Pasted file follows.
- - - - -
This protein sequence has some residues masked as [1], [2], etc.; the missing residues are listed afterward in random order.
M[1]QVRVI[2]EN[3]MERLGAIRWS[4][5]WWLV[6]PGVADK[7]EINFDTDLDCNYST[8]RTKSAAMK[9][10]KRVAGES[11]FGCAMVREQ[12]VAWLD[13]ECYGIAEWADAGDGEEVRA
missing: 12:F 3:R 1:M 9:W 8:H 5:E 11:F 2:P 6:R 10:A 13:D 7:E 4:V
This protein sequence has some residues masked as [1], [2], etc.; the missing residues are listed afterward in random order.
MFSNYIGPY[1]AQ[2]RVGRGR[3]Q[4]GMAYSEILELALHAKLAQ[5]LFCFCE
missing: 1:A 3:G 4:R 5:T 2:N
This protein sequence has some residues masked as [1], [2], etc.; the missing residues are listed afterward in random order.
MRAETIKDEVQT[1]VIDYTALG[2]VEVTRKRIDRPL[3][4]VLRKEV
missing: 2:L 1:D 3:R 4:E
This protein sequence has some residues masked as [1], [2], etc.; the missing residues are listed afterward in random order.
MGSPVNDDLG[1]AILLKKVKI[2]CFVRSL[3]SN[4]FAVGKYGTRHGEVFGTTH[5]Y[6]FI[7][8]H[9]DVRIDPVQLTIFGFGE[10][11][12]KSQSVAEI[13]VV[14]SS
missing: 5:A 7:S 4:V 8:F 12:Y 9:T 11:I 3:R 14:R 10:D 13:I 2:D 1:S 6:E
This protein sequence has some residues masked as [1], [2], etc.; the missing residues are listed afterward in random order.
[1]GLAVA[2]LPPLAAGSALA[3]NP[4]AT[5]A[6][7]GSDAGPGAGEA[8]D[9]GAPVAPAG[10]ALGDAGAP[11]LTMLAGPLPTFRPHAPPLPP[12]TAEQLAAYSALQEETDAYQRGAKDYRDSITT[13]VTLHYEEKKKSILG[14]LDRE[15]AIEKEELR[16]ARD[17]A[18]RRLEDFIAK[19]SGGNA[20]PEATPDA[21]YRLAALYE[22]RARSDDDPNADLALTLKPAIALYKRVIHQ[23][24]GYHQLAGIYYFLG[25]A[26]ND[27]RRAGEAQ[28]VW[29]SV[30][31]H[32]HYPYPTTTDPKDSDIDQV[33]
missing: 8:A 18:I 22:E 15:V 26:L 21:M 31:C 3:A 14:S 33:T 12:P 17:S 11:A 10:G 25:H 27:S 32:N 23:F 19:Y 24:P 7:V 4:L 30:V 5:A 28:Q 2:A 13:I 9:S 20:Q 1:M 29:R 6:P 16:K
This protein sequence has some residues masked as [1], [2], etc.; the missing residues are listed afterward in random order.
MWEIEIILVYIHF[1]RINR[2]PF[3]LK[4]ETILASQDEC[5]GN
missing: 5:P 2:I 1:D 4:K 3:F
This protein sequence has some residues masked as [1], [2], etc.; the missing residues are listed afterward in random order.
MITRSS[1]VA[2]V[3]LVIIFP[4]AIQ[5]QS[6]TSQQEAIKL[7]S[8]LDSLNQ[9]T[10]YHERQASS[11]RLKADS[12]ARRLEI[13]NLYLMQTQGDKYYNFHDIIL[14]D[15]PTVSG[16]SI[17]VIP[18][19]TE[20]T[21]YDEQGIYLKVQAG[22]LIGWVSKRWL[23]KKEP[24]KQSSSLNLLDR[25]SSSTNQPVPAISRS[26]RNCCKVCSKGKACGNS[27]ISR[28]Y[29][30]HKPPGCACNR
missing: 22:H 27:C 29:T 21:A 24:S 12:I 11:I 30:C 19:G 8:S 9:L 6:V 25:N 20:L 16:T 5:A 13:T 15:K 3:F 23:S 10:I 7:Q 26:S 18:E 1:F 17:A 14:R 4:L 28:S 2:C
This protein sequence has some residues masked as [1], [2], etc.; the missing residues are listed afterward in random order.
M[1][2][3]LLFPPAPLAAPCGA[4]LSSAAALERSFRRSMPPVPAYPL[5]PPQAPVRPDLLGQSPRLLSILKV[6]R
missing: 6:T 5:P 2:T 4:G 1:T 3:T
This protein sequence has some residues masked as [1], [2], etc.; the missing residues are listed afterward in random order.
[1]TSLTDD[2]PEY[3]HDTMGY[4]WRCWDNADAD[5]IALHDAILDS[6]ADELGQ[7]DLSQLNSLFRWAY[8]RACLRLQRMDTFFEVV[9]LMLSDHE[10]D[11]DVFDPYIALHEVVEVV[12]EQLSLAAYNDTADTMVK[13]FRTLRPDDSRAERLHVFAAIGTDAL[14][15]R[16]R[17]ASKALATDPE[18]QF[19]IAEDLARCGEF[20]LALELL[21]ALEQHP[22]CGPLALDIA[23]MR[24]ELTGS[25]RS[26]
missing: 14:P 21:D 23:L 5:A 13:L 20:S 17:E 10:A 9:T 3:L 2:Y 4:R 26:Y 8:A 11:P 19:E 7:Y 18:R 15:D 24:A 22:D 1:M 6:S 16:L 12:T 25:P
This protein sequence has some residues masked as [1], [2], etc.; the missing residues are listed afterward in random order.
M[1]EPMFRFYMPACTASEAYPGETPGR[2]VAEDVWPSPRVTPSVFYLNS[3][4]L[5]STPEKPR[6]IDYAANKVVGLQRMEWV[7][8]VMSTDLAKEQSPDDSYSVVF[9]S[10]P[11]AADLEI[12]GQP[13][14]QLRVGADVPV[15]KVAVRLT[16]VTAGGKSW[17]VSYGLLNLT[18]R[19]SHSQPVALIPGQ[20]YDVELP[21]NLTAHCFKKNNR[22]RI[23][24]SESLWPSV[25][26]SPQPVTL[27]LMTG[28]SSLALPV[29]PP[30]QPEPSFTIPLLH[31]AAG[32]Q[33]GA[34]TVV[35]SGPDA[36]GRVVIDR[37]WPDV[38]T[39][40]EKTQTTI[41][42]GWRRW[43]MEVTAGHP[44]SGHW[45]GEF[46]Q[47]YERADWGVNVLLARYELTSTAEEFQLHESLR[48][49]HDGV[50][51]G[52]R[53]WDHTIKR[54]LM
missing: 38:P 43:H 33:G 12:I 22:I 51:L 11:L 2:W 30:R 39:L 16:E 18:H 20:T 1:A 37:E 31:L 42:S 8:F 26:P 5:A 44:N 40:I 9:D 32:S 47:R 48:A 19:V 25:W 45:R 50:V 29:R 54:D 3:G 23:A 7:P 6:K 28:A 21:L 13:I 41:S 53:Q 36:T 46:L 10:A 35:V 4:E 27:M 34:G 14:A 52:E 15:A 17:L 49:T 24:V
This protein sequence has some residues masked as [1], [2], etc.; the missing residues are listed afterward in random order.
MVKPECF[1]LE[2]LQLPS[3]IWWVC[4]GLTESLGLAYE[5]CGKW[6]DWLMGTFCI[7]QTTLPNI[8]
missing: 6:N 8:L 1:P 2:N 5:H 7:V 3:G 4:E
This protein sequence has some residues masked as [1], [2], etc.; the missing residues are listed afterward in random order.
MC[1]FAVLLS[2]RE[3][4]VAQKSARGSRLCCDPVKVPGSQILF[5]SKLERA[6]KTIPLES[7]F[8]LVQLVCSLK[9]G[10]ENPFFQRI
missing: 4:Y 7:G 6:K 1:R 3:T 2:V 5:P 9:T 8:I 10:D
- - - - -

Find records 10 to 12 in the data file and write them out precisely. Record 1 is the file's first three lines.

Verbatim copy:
This protein sequence has some residues masked as [1], [2], etc.; the missing residues are listed afterward in random order.
M[1]EPMFRFYMPACTASEAYPGETPGR[2]VAEDVWPSPRVTPSVFYLNS[3][4]L[5]STPEKPR[6]IDYAANKVVGLQRMEWV[7][8]VMSTDLAKEQSPDDSYSVVF[9]S[10]P[11]AADLEI[12]GQP[13][14]QLRVGADVPV[15]KVAVRLT[16]VTAGGKSW[17]VSYGLLNLT[18]R[19]SHSQPVALIPGQ[20]YDVELP[21]NLTAHCFKKNNR[22]RI[23][24]SESLWPSV[25][26]SPQPVTL[27]LMTG[28]SSLALPV[29]PP[30]QPEPSFTIPLLH[31]AAG[32]Q[33]GA[34]TVV[35]SGPDA[36]GRVVIDR[37]WPDV[38]T[39][40]EKTQTTI[41][42]GWRRW[43]MEVTAGHP[44]SGHW[45]GEF[46]Q[47]YERADWGVNVLLARYELTSTAEEFQLHESLR[48][49]HDGV[50][51]G[52]R[53]WDHTIKR[54]LM
missing: 38:P 43:H 33:G 12:I 22:I 51:L 11:L 2:W 30:R 39:L 16:E 18:H 20:T 1:A 37:E 31:L 42:S 8:F 26:P 5:A 44:N 40:I 9:D 32:S 47:R 48:A 19:V 25:W 45:R 50:V 29:R 54:D 3:G 23:A 7:P 6:K 28:A 21:L 13:I 41:S 53:Q 36:T 46:L 10:A 35:V 4:E 27:M 34:G 14:A 52:E 15:A 17:L 49:T 24:V
This protein sequence has some residues masked as [1], [2], etc.; the missing residues are listed afterward in random order.
MVKPECF[1]LE[2]LQLPS[3]IWWVC[4]GLTESLGLAYE[5]CGKW[6]DWLMGTFCI[7]QTTLPNI[8]
missing: 6:N 8:L 1:P 2:N 5:H 7:V 3:G 4:E
This protein sequence has some residues masked as [1], [2], etc.; the missing residues are listed afterward in random order.
MC[1]FAVLLS[2]RE[3][4]VAQKSARGSRLCCDPVKVPGSQILF[5]SKLERA[6]KTIPLES[7]F[8]LVQLVCSLK[9]G[10]ENPFFQRI
missing: 4:Y 7:G 6:K 1:R 3:T 2:V 5:P 9:T 8:I 10:D